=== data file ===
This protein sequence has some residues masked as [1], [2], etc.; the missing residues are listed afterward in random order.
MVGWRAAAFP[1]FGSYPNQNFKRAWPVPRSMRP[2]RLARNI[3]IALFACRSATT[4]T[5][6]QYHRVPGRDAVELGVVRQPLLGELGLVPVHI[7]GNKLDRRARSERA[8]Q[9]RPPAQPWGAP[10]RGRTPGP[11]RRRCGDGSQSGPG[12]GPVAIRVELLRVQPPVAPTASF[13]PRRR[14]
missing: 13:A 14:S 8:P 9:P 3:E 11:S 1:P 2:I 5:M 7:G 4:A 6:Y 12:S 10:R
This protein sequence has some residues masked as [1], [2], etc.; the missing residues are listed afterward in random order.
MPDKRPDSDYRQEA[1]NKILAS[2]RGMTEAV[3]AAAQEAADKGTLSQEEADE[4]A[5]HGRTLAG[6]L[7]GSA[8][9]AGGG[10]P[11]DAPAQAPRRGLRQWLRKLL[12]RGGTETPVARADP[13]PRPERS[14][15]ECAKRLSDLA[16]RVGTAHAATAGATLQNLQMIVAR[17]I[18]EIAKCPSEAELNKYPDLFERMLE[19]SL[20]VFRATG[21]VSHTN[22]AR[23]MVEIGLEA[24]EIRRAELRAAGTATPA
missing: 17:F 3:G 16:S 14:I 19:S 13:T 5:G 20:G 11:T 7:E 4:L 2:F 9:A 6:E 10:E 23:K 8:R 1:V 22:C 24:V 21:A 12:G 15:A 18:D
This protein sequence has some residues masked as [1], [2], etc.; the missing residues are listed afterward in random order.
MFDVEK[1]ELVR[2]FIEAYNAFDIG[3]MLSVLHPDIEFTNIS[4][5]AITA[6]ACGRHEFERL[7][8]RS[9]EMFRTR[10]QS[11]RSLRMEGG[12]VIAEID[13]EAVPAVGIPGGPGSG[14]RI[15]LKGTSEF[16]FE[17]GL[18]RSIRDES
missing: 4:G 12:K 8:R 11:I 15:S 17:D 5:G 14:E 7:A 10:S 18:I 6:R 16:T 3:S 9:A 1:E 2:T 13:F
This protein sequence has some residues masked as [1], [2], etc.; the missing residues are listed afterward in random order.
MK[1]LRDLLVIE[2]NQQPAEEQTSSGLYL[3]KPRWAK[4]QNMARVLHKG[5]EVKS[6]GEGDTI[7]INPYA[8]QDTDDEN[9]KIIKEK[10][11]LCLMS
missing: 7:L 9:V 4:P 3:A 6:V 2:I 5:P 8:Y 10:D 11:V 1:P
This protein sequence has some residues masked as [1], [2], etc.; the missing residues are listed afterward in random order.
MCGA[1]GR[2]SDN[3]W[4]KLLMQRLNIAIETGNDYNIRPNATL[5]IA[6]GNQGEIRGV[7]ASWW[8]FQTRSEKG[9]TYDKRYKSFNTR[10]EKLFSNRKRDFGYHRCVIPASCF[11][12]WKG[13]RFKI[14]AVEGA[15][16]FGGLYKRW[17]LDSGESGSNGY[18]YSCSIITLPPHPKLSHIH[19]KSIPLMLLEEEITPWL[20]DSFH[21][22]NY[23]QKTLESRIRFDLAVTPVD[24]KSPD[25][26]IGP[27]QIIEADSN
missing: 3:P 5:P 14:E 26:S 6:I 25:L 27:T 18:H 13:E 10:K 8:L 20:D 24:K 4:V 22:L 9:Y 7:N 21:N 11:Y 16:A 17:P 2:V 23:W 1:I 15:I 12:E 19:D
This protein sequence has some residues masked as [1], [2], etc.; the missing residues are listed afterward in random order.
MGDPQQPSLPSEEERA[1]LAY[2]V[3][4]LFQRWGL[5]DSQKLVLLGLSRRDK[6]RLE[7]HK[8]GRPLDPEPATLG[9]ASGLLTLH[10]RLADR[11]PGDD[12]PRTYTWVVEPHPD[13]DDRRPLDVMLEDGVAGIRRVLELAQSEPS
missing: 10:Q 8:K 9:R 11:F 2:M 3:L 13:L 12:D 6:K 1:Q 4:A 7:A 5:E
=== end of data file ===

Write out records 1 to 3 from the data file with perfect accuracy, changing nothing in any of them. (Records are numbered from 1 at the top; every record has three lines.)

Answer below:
This protein sequence has some residues masked as [1], [2], etc.; the missing residues are listed afterward in random order.
MVGWRAAAFP[1]FGSYPNQNFKRAWPVPRSMRP[2]RLARNI[3]IALFACRSATT[4]T[5][6]QYHRVPGRDAVELGVVRQPLLGELGLVPVHI[7]GNKLDRRARSERA[8]Q[9]RPPAQPWGAP[10]RGRTPGP[11]RRRCGDGSQSGPG[12]GPVAIRVELLRVQPPVAPTASF[13]PRRR[14]
missing: 13:A 14:S 8:P 9:P 3:E 11:S 1:P 2:I 5:M 7:G 4:A 6:Y 12:S 10:R
This protein sequence has some residues masked as [1], [2], etc.; the missing residues are listed afterward in random order.
MPDKRPDSDYRQEA[1]NKILAS[2]RGMTEAV[3]AAAQEAADKGTLSQEEADE[4]A[5]HGRTLAG[6]L[7]GSA[8][9]AGGG[10]P[11]DAPAQAPRRGLRQWLRKLL[12]RGGTETPVARADP[13]PRPERS[14][15]ECAKRLSDLA[16]RVGTAHAATAGATLQNLQMIVAR[17]I[18]EIAKCPSEAELNKYPDLFERMLE[19]SL[20]VFRATG[21]VSHTN[22]AR[23]MVEIGLEA[24]EIRRAELRAAGTATPA
missing: 17:F 3:G 16:S 14:I 19:S 13:T 5:G 20:G 11:T 7:E 4:L 2:F 9:A 6:E 10:E 23:K 8:R 1:V 22:C 24:V 21:A 12:G 15:A 18:D
This protein sequence has some residues masked as [1], [2], etc.; the missing residues are listed afterward in random order.
MFDVEK[1]ELVR[2]FIEAYNAFDIG[3]MLSVLHPDIEFTNIS[4][5]AITA[6]ACGRHEFERL[7][8]RS[9]EMFRTR[10]QS[11]RSLRMEGG[12]VIAEID[13]EAVPAVGIPGGPGSG[14]RI[15]LKGTSEF[16]FE[17]GL[18]RSIRDES
missing: 4:G 12:K 8:R 11:I 15:S 17:D 5:G 14:E 7:A 10:S 18:I 6:R 16:T 3:S 9:A 1:E 2:T 13:F